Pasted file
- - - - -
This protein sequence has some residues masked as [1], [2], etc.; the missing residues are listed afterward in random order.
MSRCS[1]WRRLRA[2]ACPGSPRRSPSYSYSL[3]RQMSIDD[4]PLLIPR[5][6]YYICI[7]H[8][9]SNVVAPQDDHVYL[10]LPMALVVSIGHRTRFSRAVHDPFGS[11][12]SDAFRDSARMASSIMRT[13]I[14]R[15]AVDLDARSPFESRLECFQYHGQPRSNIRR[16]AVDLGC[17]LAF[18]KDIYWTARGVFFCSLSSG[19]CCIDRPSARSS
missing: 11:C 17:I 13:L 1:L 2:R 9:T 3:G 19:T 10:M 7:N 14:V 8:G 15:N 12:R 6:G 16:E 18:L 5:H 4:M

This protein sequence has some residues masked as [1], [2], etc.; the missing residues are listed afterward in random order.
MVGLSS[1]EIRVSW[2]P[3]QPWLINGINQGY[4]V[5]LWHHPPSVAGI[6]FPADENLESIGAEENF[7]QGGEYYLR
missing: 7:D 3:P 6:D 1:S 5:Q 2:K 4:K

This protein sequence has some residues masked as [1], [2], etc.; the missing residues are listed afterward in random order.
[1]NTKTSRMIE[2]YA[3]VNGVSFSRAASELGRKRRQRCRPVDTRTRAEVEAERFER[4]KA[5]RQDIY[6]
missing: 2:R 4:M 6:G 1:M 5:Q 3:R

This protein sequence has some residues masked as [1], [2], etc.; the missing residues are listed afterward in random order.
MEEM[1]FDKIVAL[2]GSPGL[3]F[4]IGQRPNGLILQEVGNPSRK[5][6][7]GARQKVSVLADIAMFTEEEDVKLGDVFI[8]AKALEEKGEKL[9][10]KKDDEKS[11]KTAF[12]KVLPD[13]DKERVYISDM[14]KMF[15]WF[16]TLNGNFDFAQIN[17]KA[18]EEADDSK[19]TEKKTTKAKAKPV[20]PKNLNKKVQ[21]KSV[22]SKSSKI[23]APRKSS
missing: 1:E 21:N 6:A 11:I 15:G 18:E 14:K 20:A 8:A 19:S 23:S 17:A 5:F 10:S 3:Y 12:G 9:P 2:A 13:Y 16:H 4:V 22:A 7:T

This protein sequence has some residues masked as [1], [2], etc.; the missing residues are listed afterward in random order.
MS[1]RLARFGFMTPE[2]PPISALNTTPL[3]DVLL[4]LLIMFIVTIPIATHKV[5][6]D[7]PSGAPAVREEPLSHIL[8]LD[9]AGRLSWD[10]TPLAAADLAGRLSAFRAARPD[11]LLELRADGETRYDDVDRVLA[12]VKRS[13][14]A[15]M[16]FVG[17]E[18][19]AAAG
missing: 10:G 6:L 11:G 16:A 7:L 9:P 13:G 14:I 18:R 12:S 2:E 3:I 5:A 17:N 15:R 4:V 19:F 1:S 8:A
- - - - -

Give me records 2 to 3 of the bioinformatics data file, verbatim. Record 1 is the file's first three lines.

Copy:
This protein sequence has some residues masked as [1], [2], etc.; the missing residues are listed afterward in random order.
MVGLSS[1]EIRVSW[2]P[3]QPWLINGINQGY[4]V[5]LWHHPPSVAGI[6]FPADENLESIGAEENF[7]QGGEYYLR
missing: 7:D 3:P 6:D 1:S 5:Q 2:K 4:K

This protein sequence has some residues masked as [1], [2], etc.; the missing residues are listed afterward in random order.
[1]NTKTSRMIE[2]YA[3]VNGVSFSRAASELGRKRRQRCRPVDTRTRAEVEAERFER[4]KA[5]RQDIY[6]
missing: 2:R 4:M 6:G 1:M 5:Q 3:R